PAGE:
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“Turn-key properties” are defying Sydney’s housing downturn as buyers show they are willing to pay a premium to not have to renovate.
It is a change from the start of the year, when home owners were paying top dollar for original homes, as it was their only way of upsizing due to rapidly rising property prices.
Home buyers are paying top dollar for move-in ready homes.
Since then, the huge increase in the cost of building materials and tradespeople, coupled with long wait times for projects big or small, has turned many home buyers off properties that need work.
Housing Industry Association chief economist Tim Reardon said home buyers are prepared to pay for certainty in a fast-changing economy.
He said the time taken to build a house or embark on a major renovation increased from seven months to more than a year since the pandemic began, a cost too expensive for many families to bear as inflation bites and prices soar for rents and essential goods and services.
The uncertainty over the cost of building materials and when projects will be finished has deterred homebuyers from fixer-uppers.
“If you’re building a home you’re either going to stay in your old house, or for lots of people you’re renting … which just adds to the cost of building,” he said. “Which is why people are prepared to pay a premium for a turn-key solution.”
Buyer competition has been heating up because there are few move-in ready homes on the market due to the backlog in construction triggered by the boom, Reardon said.
For upgrader Joanne Stone and her family, buying a bigger home made more sense than embarking on another renovation project.
“We were planning on renovating because like many Australians in a post-COVID world our house didn’t meet our needs anymore,” Stone said.
“The big consideration for us was that building costs just went up and up and the uncertainty of building costs meant we were better off selling and buying what we needed.”
Joanne Stone, Michael, Nikita (right) and Stella (centre) have just sold their Epping home and are buying nearby.Credit:Nick Moir
Their selling agent Catherine Murphy of The Agency North said move-in ready homes did not struggle to find buyers willing to compete at strong prices.
“The ease of being able to move straight in and not have to get trades over the January break while most of them are on their annual holiday is very enticing,” Murphy said.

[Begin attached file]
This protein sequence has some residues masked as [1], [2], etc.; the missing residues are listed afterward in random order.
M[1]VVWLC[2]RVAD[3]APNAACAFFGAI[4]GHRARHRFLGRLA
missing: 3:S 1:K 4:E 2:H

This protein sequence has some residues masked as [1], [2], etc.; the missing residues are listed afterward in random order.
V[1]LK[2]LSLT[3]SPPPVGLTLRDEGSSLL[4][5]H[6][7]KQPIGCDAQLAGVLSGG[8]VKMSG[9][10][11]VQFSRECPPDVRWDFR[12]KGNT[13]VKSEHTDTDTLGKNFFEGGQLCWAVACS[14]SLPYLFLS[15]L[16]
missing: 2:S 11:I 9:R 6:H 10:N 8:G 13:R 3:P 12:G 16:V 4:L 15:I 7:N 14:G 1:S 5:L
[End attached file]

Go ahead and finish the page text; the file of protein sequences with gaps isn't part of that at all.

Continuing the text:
Murphy sold 33 Marcella Street in North Epping, a renovated four-bedroom house on a 769-square-metre block, for $2.4 million under the hammer.
Meanwhile, she sold another four-bedroom house on a larger block at 179 Norfolk Road for $860,000 less. The home had lingered on the market two months post-auction as it struggled to find a buyer willing to commit to the amount of work needed.
It is a similar story across the city. In Marrickville, an owner-occupier who had been in the market for the past year broke the suburb record, buying a restored five-bedroom house at 18 Harney Street for $4,280,500.
The home, which was on 1100 square metres, was guided at $3.5 million and was strongly contested by three of the five registered buyers.
Selling agent Rhonda Yim of BresicWhitney Inner West said home buyers raised concerns about rising costs and being time poor.
“I’m telling [vendors] it at least has to be liveable because people can’t afford to rent it out or not move in straight away,” Yim said.
Nearby, another five-bedroom house at 10 England Avenue sold for $3.71 million despite having an extra 400 square metres because it needed an update.
The renovated home market is so tight that selling agent Peter Grayson of BresicWhitney Hunters Hill said buyers were willing to pay a premium for done up properties even off-market.
Grayson sold a four-bedroom house on 335 square metres at 12 Lyndhurst Street for $2,535,000.
“The demand for turn-key is certainly peaking as people get more time poor and as the cost of renovations, builders and constructions increases,” he said.
His sale fetched more than $800,000 than a nearby knock down property at 26 Western Crescent, even though it was on larger land.
“Gladesville supply is still relatively low especially for properties that are finished and renovated,” Grayson said.
Selling agent Maclay Longhurst of BresicWhitney Inner East sold a three-bedroom Paddington terrace at 45 Dillion St for $3.3 million. It sold for over $1 million more than a fixer-upper at 74 Underwood Street, bought by local builders.
“If someone who is buying something undeveloped they are 12 months away from finishing. Developed homes are more popular,” Longhurst said.
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